The U.S. Consumer Product Safety Commission today has released a recall of all Roman blinds, roll-up shades and some vertical blinds in homes with children. The report says there is a risk of strangulation to young children.
This recall involves millions of blinds, as the CPSC estimates 5 million Roman blinds and 3 million roll-up blinds are sold EACH YEAR.
Anyone with these types of blinds is urged to go to www.windowcoverings.org or call (800) 506-4636 to receive a free repair kit. In the meantime, the CPSC has issued these important guidelines:
1. Examine all shades and blinds in your home. Be sure there are NO accessible cords on the front or back.
2. Do not place cribs, bed or other furniture close to windows, where children can climb on them and gain access to cords.
3. Make loose cords completely inaccessible.
4. If the shade has looped bead chains or nylon cords, install tension devices to keep the cord taut.
Since 2006, the CPSC has received reports of 5 deaths and 16 near-strangulations. And those are only reported numbers. Please consider this an urgent problem that needs to be addressed if your home has these types of blinds.
For full recall information, click here.
That’s something I hear almost every morning as I drive eastbound on Kilpatrick Turnpike. My toddler, who is strapped in to his car seat, in the middle of the back row, is in direct exposure to the glaring sun every morning.
I’ll hold up my purse, a sheet of paper, his backpack, anything to keep the sun out of his eyes. He’s even been seen sporting my huge sunglasses.
According to Dr. David Granet, a pediatric ophthalmologist who writes in for BabyCenter.com, sunglasses for babies and toddlers is a great idea. UV rays raise risks for problems later in life, including cataracts or poor vision. Here are a few tips:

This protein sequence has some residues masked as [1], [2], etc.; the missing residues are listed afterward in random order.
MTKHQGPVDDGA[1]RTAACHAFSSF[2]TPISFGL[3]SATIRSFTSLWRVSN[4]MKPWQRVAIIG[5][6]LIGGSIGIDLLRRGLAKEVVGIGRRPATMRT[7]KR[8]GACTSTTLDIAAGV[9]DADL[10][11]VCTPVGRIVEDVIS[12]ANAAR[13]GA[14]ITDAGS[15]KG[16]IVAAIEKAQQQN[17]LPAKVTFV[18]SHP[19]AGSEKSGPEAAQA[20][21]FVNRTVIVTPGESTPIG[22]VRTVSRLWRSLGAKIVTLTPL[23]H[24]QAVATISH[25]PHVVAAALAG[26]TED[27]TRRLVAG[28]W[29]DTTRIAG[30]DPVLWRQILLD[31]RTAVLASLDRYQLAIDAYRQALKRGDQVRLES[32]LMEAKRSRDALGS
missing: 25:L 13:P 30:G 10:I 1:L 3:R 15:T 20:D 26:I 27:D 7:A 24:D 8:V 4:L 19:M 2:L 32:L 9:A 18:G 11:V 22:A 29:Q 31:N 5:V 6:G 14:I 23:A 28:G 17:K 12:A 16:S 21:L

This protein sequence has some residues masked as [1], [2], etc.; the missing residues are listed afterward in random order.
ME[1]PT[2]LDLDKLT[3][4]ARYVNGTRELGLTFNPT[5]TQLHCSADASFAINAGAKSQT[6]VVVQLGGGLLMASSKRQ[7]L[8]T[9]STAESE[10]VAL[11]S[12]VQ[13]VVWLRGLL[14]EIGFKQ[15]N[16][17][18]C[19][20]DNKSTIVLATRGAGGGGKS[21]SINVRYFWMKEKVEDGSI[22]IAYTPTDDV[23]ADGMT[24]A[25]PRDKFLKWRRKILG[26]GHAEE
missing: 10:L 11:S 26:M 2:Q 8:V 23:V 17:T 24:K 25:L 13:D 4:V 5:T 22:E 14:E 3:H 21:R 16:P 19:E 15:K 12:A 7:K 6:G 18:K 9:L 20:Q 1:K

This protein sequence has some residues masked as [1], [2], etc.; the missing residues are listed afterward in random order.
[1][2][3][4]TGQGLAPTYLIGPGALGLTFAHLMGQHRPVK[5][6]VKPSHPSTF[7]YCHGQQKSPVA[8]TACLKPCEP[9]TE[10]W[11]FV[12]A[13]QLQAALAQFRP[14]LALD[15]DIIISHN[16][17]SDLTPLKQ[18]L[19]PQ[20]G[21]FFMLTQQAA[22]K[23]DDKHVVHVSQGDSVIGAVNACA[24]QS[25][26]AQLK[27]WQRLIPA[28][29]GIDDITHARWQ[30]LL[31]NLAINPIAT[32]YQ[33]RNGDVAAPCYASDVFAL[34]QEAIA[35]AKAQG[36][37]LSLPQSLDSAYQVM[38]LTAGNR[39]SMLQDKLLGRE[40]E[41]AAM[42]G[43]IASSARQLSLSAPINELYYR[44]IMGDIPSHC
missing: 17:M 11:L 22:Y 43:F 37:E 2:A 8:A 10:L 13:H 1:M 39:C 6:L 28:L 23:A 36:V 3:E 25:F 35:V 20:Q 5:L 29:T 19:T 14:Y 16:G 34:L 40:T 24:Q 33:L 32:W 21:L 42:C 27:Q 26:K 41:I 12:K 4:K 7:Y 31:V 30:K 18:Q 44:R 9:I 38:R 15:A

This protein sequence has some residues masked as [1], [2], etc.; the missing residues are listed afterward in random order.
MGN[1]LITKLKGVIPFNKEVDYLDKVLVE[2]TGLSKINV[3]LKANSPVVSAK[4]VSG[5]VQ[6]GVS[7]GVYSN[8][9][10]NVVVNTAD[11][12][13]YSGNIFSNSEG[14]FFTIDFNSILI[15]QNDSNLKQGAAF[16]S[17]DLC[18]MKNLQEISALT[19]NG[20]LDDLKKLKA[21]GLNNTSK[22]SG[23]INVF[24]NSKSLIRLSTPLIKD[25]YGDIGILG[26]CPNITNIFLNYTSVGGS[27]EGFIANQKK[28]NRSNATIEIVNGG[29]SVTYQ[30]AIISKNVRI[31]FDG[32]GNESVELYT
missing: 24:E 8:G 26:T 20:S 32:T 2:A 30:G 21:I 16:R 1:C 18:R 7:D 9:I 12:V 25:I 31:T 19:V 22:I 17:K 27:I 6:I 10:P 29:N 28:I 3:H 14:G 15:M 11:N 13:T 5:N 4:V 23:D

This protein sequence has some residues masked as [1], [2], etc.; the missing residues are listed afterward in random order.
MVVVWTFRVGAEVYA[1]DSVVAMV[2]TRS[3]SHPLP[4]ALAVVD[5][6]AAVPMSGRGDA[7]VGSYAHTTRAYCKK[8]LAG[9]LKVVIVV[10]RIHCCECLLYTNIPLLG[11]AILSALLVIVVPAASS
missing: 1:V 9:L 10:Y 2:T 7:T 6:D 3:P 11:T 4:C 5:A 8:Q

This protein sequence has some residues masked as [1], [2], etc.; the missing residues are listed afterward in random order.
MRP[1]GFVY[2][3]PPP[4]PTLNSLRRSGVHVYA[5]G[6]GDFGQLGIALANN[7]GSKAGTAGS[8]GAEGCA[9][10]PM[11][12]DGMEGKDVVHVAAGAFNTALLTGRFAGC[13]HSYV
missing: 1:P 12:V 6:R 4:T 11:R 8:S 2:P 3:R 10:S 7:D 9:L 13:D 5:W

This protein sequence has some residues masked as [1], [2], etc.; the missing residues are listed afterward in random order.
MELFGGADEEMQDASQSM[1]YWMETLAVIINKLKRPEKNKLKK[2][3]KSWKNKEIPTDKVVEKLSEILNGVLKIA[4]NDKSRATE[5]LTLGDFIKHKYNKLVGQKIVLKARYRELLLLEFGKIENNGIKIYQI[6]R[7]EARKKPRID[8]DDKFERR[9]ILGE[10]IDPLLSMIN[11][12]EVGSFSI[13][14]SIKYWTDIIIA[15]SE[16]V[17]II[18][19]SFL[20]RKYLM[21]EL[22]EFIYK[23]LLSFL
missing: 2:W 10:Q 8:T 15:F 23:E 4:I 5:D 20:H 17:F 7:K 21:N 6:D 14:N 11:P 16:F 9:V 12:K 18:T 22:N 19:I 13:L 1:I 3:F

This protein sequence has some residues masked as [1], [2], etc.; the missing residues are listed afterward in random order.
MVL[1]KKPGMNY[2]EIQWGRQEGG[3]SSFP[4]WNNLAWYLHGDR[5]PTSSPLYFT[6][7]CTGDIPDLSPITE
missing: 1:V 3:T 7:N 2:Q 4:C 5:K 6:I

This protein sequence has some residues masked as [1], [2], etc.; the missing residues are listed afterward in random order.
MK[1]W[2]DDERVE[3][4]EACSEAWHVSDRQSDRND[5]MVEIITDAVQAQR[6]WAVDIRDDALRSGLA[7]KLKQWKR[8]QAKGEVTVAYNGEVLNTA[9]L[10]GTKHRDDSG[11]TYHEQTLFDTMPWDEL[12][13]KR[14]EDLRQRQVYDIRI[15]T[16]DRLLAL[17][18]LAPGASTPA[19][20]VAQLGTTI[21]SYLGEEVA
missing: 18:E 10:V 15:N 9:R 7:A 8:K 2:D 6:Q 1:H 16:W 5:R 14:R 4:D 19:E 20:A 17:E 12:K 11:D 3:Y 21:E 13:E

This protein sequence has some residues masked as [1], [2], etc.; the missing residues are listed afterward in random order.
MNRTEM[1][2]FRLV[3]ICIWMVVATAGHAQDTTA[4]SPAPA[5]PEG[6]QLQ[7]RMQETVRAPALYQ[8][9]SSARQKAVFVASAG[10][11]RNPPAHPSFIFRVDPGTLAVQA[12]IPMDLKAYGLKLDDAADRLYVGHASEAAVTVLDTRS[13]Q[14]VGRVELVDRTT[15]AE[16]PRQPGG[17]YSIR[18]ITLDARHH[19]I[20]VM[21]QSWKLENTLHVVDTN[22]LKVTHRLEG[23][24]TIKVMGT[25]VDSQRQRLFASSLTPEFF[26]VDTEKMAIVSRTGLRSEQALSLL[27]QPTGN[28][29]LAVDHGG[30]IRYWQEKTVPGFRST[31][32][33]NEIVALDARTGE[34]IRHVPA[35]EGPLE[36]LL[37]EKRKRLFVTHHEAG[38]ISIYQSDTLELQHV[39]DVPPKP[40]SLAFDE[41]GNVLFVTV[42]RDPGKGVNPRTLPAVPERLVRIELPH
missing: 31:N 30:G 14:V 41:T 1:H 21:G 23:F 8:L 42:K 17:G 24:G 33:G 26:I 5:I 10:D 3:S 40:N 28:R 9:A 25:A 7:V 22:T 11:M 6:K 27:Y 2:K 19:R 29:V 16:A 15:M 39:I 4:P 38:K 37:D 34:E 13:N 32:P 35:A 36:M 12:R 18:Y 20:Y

1. Wear sunglasses yourself, because toddlers want to copy their parents. I usually wear mine … unless he insists on wearing mine.
2.If your child is very resistant to wearing sunglasses, try a visor or cap. I’m lucky that my son love baseball caps. He’ll occasionally pull it down over his eyes to keep out the sun.
3. If buying sunglasses, make sure the label says it blocks 99 to 100% of UVA and UVB rays. The lens color doesn’t matter when it comes to blocking rays. Of course, your toddler will look cooler with some heavy-tinted shades.
4. Good sunglasses don’t need to cost a fortune. A good pair can be found for $10 to $50. My son has Hot Wheels sunglasses that block 100% of rays and I got them for $7. More importantly, he’ll wear them.
I also used window sunshades when my son was an infant, on the two back windows and rear window of my car as an extra layer of protection.
Like using sunblock to protect children’s skin, protecting their eyes should be equally as important. It’s not something you always hear about or think about, but just remember when you’re out in the sun, to protect those little peepers.
-Erica Smith, Copy Editor